It was just before 10am in Victoria Station, London. The crowd was waning at the tail end of rush hour, yet still thronging. I was making my way across the concourse, strapped up with my rucksack of stationery and electronics, my duffle bag of clothes, and my sling of broken arm, mentally preparing for a 4-hour coach journey northwards that I didn’t want to take.
For me, I wasn’t dressed particularly ostentatiously — I was traveling, after all. Black Doctor Martens with yellow laces, washed-out blue skinny jeans, a white, chunky-knit cardigan, a blue and silver paisley scarf, thigh-length camel coat, a well-groomed moustache and my most recent addition: Lavender grey hair, previously skin-shaven in an undercut, but the mottled dark and tawny of the back and sides now show through.
Suddenly, out of the crowd came this middle-aged woman in a suit, about two thirds my size. Before I could register, she’d come uncomfortably close, and made this odd, invasive kind of eye contact. It was then I was unwillingly bestowed with words that would occupy me a little too much for the rest of the morning: “Ooh, stylish!”
I’m sure many of you may agree that this is bizarre behaviour. Some of you may feel that is very kind, out of place friendliness for central London, and that I should’ve taken the compliment. However you interpret that action, it opens up an interesting conversation about public entitlement and what I like to call naïve communication; communicating with someone you’ve never spoken to before.
One of the things which threw me was the register of her voice. It could’ve been sarcastic, but wasn’t overwhelmingly so. It may have been a genuine complement, but again, I couldn’t place it.
So how is best to compliment a stranger? Well, be assertive. Assertiveness shows honesty with your feelings, yet respects the person you’re addressing. “I like your [style, hair, coat, bag, X]”, something which is registers instantly through the furore, stated matter-of-factly.
Alternatively, if this was a negative sentiment, that makes this whole interaction even more bizarre. Sarcasm or smarminess can turn the interaction sour instantly. It implies a leeriness, a non-reciprocal derivation of pleasure. Passive-aggressiveness indicates a lack of respect to the person you’re addressing, while being dishonest about your own feelings.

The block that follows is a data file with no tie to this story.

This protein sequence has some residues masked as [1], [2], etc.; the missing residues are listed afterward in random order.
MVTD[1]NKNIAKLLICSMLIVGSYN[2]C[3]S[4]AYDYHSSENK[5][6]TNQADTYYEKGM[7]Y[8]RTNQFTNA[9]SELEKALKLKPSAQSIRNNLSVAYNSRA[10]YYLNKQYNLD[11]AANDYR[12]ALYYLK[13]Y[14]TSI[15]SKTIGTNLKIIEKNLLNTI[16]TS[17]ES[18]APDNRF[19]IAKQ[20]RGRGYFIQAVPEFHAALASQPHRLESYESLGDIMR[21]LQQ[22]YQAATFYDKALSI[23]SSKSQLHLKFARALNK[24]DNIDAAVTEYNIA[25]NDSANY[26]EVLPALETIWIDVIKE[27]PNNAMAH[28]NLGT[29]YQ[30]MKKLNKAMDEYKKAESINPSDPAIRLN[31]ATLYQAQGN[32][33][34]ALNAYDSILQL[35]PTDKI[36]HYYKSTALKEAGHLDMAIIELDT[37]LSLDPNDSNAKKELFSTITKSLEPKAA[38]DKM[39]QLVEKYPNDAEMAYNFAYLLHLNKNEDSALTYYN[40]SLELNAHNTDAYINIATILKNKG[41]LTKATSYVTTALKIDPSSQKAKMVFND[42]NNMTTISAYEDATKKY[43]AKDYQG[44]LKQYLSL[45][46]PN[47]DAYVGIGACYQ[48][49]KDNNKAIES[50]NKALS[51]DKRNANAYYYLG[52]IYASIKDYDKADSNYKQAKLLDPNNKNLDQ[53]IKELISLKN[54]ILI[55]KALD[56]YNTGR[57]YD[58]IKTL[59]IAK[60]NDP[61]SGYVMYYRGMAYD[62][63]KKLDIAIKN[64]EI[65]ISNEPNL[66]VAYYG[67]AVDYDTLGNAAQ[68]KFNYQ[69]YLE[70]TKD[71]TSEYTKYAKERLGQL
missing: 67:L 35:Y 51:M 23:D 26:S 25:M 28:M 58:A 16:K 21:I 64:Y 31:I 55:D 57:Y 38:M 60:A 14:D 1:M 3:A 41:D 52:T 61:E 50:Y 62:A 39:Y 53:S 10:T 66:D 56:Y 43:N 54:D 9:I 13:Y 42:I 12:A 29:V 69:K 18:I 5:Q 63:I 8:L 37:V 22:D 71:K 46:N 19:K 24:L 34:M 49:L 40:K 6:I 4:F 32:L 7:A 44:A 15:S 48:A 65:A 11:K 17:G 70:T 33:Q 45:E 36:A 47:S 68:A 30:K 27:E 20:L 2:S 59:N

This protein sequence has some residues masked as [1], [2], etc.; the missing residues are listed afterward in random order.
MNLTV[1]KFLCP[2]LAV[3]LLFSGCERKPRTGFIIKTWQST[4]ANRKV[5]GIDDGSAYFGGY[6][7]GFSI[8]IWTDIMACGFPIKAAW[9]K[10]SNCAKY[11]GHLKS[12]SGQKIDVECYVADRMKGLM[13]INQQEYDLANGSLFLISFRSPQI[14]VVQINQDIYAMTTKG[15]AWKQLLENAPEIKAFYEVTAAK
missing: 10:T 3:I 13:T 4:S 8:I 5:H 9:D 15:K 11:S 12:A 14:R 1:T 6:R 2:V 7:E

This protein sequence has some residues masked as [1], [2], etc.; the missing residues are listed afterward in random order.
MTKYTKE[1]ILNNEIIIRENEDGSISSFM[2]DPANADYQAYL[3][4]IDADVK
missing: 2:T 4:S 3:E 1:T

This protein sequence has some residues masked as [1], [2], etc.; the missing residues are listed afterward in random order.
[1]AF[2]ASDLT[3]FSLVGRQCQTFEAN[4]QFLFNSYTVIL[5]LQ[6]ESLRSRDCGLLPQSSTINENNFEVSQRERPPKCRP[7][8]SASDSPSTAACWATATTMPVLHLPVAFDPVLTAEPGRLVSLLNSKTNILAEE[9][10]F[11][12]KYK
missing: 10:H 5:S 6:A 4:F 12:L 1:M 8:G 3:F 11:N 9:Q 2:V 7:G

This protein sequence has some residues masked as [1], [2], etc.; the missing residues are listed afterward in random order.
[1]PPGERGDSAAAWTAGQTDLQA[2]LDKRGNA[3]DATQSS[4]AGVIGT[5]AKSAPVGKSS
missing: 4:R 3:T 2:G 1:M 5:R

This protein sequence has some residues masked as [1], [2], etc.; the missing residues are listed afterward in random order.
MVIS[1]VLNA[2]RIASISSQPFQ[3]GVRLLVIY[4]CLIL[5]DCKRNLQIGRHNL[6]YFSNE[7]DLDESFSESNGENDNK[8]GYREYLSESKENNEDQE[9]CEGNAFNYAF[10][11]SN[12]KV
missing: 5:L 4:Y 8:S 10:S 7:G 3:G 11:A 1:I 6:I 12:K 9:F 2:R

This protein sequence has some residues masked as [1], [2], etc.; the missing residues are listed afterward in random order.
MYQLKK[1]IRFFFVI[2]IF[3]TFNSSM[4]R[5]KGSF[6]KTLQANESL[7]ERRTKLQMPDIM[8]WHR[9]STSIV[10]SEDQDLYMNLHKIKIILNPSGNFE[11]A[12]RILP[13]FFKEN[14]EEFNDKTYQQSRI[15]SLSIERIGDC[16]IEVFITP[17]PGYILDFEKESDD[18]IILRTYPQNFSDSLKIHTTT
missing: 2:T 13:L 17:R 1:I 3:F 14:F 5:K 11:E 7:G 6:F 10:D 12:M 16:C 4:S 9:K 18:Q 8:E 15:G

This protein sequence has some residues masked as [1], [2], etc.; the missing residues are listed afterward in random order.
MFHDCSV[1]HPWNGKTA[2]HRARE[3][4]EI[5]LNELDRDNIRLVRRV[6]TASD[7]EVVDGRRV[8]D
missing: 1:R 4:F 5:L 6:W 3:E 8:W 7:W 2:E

If you see someone whose style you dislike, maybe question what you dislike about it. Start to examine your reasoning, your prejudice, your emotional state. The ideal response to a stranger’s style that you don’t like is to say nothing. Why waste your energy? Why waste their energy?
I’m lucky in that I was assigned male at birth (AMAB). I’m 193cm (6'4" in old money), and broad. My male-passing privilege shields me from much of this, but feminine people of all stripes get this daily. It’s written about, but not for every single instance, as it happens so much that it’s an often accepted part of being in public.
We all need to examine how we relate to other people’s bodies. Rather than asking the recipient “why did you dress like that? Didn’t you guess that would happen?” We should examine our culture of entitlement, starting with ourselves. “What made you feel you had the right to act like that without the consent of someone else?”
Many people I have asked to consider this instantly spring to defensiveness. Shouldn’t they have appreciated the attention or the compliment or the contact from such a great human being?
An AFAB friend of mine recently experienced such an issue. A work colleague she’d previously refused kept persisting in their advances. They kissed her after they both had a drink. They later told her they couldn’t keep seeing her as a friend because she’s beautiful, she’s attractive, she’s got a great body.
Of course, this lead to internal conflict. She’d just been sexualised without her consent by someone who claimed to respect her. She’d had a negative interaction on the grounds of her physical characteristics.
Most animals learn in part through what’s known as operant learning, or reinforcement behaviour. Something positive happens as a result of your behaviour? Do it more. Something negative happens? Provided you’re still breathing, don’t do that again.
So what if you face negative consequences based not on what you do, but what you are? Shame. Bad things happen because someone finds you attractive? Then you are wrong for being attractive.